Sunday, November 8, 2009

The Strange Man of the Oglalas

In 1942, Mari Sandoz wrote a biography of the great Native American leader Ta-Shunka-Witko,known to white America as Chief Crazy Horse.

From her own childhood:

"The home of my childhood was on the upper Niobara River, the Running Water of the old-timers, at the edge of the region they called Indian County. It was close to the great Sioux reservations of South Dakota - the final places of refuge for many of the old buffalo-hunting Indians...such men are often great story-tellers, and these my father, Old Jules, drew to him as a curl of smoke rising above a clump of trees would once have drawn them...

"Around our kitchen table, or perhaps at the evening fires of the Sioux camped across the road from our house, I heard these old-timers tell ...stories of hunting the buffalo, the big-horn, and the grizzly, and of Indian fights and raidings... but most often they talked of the battles in what the whites called the Sioux wars, from that climatic summer day on the Little Big Horn all the way back to the beginning...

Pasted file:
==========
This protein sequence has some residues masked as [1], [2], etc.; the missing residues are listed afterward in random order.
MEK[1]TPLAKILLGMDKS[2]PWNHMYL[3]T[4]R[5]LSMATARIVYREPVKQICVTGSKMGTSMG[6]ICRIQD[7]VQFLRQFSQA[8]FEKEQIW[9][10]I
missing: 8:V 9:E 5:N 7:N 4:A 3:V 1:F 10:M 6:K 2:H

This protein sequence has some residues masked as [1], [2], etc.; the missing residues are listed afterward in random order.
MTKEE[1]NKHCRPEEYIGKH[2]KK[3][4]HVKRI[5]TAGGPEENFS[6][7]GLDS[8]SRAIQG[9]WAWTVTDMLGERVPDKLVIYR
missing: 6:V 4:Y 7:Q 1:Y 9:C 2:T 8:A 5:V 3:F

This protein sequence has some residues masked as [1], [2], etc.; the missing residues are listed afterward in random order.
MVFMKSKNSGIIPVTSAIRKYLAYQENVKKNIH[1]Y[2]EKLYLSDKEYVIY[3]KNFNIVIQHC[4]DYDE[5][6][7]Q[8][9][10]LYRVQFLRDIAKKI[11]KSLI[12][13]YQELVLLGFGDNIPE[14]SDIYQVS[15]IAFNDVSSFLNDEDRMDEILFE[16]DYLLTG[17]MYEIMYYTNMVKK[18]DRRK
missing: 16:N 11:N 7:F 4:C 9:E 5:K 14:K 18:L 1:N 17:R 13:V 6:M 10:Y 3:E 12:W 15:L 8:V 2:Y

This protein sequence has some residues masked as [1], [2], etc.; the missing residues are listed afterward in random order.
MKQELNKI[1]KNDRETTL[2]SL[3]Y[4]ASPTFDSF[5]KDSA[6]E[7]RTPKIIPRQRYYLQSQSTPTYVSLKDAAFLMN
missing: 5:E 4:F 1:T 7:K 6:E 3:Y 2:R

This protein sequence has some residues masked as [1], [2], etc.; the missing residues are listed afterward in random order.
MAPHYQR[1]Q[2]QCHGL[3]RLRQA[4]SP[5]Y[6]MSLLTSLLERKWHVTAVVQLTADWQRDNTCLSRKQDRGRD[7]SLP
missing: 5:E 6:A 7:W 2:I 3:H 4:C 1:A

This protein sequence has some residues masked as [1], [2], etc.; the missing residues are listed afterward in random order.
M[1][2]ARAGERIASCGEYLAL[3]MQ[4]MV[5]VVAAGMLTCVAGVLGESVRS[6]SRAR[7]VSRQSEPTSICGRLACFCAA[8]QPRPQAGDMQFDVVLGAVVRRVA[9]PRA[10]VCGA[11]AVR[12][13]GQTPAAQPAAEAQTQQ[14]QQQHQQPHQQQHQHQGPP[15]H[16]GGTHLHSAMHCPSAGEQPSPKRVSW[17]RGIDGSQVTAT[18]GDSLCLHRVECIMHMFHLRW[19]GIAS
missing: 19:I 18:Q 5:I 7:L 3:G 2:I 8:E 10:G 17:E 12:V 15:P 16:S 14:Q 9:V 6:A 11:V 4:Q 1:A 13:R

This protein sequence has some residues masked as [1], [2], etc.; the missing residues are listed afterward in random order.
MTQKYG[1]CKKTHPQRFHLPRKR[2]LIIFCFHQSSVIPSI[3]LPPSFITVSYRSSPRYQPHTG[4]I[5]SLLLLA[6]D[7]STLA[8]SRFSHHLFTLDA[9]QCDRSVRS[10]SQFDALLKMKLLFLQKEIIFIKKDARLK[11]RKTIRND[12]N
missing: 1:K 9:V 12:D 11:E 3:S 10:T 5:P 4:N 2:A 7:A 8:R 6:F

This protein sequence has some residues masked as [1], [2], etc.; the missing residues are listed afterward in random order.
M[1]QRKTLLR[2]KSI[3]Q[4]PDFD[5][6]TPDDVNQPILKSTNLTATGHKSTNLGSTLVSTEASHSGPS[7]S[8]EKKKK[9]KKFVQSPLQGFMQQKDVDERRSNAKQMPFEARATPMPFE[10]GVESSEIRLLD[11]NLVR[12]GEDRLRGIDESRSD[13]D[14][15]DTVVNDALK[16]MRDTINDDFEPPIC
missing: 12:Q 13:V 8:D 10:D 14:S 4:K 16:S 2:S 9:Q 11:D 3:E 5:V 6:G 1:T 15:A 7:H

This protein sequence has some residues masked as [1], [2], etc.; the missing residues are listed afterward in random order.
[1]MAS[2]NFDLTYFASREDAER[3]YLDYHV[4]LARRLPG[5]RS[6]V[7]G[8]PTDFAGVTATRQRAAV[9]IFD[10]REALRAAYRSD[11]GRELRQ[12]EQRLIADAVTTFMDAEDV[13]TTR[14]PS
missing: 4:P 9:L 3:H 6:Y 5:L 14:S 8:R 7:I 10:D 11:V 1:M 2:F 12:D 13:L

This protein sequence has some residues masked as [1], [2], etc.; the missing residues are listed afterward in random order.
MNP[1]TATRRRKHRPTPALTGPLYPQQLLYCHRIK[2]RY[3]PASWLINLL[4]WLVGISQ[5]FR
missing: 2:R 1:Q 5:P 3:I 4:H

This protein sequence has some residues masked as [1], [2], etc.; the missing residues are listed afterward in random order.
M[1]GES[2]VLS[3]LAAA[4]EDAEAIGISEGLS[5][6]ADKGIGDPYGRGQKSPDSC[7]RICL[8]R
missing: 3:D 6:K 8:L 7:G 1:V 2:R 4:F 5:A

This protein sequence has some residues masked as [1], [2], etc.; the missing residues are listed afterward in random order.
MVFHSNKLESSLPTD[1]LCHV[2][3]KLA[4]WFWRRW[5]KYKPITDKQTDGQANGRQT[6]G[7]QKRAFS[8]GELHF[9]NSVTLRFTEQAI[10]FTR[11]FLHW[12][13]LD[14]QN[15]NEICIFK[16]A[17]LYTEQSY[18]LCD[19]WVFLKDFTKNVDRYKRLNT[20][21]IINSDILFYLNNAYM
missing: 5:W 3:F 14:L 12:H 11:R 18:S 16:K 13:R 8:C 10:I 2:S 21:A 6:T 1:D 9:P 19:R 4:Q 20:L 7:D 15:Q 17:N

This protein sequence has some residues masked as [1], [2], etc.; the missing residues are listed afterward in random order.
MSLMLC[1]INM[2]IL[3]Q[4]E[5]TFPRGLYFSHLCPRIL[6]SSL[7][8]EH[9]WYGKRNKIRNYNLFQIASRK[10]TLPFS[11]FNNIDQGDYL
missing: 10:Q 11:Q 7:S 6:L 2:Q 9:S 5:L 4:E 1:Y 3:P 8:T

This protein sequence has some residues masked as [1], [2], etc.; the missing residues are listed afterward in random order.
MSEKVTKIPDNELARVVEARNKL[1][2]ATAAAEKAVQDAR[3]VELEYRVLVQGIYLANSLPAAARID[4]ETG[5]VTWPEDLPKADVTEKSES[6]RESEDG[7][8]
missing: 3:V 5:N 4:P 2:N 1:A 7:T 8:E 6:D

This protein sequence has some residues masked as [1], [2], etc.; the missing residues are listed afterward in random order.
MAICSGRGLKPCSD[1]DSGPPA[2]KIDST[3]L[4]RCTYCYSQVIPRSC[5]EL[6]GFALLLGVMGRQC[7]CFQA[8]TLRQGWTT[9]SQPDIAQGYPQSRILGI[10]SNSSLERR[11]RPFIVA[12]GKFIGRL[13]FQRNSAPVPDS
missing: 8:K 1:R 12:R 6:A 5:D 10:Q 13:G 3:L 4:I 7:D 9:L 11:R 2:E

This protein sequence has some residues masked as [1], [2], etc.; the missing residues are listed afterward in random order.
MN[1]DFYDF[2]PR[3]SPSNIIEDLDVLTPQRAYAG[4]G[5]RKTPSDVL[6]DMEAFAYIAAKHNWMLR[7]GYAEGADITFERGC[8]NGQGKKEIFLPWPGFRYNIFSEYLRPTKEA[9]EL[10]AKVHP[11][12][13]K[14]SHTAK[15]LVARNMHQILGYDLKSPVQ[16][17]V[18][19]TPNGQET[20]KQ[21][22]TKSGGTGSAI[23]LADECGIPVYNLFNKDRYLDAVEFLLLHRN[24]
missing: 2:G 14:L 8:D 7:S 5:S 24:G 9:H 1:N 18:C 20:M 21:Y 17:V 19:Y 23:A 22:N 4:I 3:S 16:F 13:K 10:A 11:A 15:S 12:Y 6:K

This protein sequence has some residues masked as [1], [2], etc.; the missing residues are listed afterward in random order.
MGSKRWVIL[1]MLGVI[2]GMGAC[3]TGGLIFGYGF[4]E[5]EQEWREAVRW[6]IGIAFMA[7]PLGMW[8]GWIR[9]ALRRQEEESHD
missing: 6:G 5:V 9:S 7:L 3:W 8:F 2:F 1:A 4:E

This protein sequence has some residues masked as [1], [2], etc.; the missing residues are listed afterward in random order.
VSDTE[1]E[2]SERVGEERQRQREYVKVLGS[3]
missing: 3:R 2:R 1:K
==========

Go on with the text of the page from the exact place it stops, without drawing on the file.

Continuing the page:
"As I listened to these stories it seemed that through them, like a painted strip of rawhide in a braided rope, ran the name of one who was a boy among the Oglalas the day the chief of his people was shot down. He must have been twelve then, quiet, serious, very light-skinned for an Indian, with hair so soft and pale that he was called Curly...but by the end of those wars, twenty-three years later, he was known as the greatest of the fighting Oglalas, and his name, Crazy Horse, was one to frighten the children of the whites crowding into his country, and even the boldest warriors of his Indian enemies, the Snakes and Crows.

"In 1930 I made a three-thousand-mile trip through the Sioux country, locating Indian sites and living among the people. We interviewed the few old buffalo-hunters still alive, including such friends and relatives of Crazy Horse as Red Feather, Little Killer, Short Bull, and particularly He Dog, his lifelong brother-friend. It was well that this was done then, for now He-Dog is dead.

Crazy Horse was born about 1840; he was killed treacherously through betrayal by his own people in 1877. This is the story of that betrayal, and the woman for whom the great warrior would one day risk everything he knew of his people and their earth.

The author August Derleth called this book: "a portrait of a man and a people so vividly drawn that no reader will ever completely forget of the great biographies."

Crazy Horse- Sacred Warrior Original artwork by Cherokee artist Michael Gentry

Crazy Horse: The Strange Man of the Oglalas, Mari Sandoz, Sold by Chewybooks on November 8, 2009

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